Aug. 1, 2002 -- For 17 years, Rob and Brenda Andrew led a seemingly ordinary suburban life.
They raised their two children, Tricity and Parker, in a house at the end of a quiet cul-de-sac in Oklahoma City. Then, one night last November, shotgun blasts shattered everything.
"I've been shot," Brenda told the 911 operator. "My husband and I, we've been shot."
Police rushed to the scene to find Rob on the floor, lying on his back with gunshot wounds in his torso and near his neck. Brenda had been shot in the arm. She told authorities the couple had been attacked by intruders wearing black masks.
Nothing was missing from the house, there were no clues about any masked gunmen, and police could determine no motive for the shootings.
Rob, an ad executive whose life revolved around his children, died immediately.
New Life Insurance Policy
From the start, Rob's parents say, they knew something was wrong with their son's storybook romance.
"Right after the honeymoon," said Lou Andrew, Rob's father, "he said she told him she wished they hadn't gotten married. That it wasn't the right thing to do."
Rob's best friend, Ronnie Stump, described the marriage as "unbalanced," saying that Rob was more affectionate toward Brenda than she was toward him. "It was one of those relationships that … they would stay together because of the kids, and work their way through it."
Over the years, the family became very involved in their small Baptist church on the outskirts of the town. That is where Rob and Brenda met Jim Pavatt, a twice-married life insurance agent in his mid-40s.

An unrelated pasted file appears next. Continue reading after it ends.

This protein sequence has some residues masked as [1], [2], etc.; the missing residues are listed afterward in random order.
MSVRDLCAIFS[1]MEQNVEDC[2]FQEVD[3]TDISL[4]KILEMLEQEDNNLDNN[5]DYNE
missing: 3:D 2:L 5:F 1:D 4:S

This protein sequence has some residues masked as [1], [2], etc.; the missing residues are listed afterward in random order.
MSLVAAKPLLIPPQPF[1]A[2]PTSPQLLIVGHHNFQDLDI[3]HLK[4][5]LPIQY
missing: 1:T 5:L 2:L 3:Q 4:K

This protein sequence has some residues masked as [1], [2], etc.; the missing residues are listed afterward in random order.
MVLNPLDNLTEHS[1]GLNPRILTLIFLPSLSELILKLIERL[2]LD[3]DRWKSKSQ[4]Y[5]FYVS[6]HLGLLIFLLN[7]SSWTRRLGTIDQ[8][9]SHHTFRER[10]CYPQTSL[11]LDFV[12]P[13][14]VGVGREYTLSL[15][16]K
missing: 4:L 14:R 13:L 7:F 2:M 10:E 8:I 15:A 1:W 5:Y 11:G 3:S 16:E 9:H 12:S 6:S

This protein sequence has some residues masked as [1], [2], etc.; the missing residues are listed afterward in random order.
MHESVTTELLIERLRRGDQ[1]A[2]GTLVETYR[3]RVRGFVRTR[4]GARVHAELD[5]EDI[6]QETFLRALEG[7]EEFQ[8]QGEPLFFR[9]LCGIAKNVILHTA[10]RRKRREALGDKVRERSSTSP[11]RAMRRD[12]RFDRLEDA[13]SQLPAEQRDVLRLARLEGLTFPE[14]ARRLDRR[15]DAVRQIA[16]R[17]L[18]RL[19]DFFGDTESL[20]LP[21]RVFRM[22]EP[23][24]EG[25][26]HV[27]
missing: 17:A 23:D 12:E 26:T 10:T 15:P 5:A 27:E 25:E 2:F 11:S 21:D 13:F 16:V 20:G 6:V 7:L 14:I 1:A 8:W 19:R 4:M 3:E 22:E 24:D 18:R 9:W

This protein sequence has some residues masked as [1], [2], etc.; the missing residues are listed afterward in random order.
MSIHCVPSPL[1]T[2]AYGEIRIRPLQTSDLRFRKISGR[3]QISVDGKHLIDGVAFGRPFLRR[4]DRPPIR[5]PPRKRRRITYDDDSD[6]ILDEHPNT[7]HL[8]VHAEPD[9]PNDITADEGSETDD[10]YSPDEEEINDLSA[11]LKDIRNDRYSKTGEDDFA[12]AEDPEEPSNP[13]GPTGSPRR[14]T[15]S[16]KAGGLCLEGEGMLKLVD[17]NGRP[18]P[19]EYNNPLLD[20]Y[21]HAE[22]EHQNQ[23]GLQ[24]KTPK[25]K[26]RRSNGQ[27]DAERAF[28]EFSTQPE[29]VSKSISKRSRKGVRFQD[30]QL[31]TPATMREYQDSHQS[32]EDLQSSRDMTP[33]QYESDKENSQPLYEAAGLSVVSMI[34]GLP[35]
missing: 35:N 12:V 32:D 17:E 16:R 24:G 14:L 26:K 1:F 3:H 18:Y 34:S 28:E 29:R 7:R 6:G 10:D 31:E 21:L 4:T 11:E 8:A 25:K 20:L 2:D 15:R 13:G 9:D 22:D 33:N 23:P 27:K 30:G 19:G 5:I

Rob and Pavatt became friendly, and at the same time, Pavatt and Brenda started teaching Sunday school together.
In March 2001, Pavatt and Brenda suggested to Rob that he change his life insurance policy, and that their new friend, Pavatt, could write it. Rob listened, and his new $800,000 policy named Brenda as the sole beneficiary.
A Bitter Separation
By summer, people were talking: Pavatt and Brenda seemed to be spending a great deal of time together.
"Several couples had spotted Brenda and Jim out eating lunch together," said Stump. Another couple, he said, had seen them "getting way too close after church."
By early fall, friends say, Rob accused Brenda and Pavatt of having an affair. She denied it, and from there, the marriage very quickly began to fall apart.
Within days, according to Rob's father, "she took the keys away from him and told him to leave." Stump said Brenda changed the alarm code and the locks on the Andrews' house doors.
In early October, Brenda filed for divorce. It was a bitter separation full of confrontations, mostly over the children, 7-year-old Parker and Tricity, 11.
"She had taken some rather extreme positions in dealing with the children," said Craig Box, Rob's divorce attorney. "Not letting him see the children, not letting him have the children even overnight or alone."
It was heartbreaking for Rob, according to his father. "He wanted to be with his family. He wanted to be with his children. He wanted to be with his wife. He didn't want to lose any of that," Lou said.
Brake Lines Cut?
On the morning of Oct. 26, Rob got into his black Nissan — only to discover his car had no brakes. He made it to the dealership, where he called 911.
"He said that he believed that his wife and her boyfriend … Jim Pavatt, were responsible for cutting the brake lines," said Sgt. Mike Klika, who was dispatched to the dealership.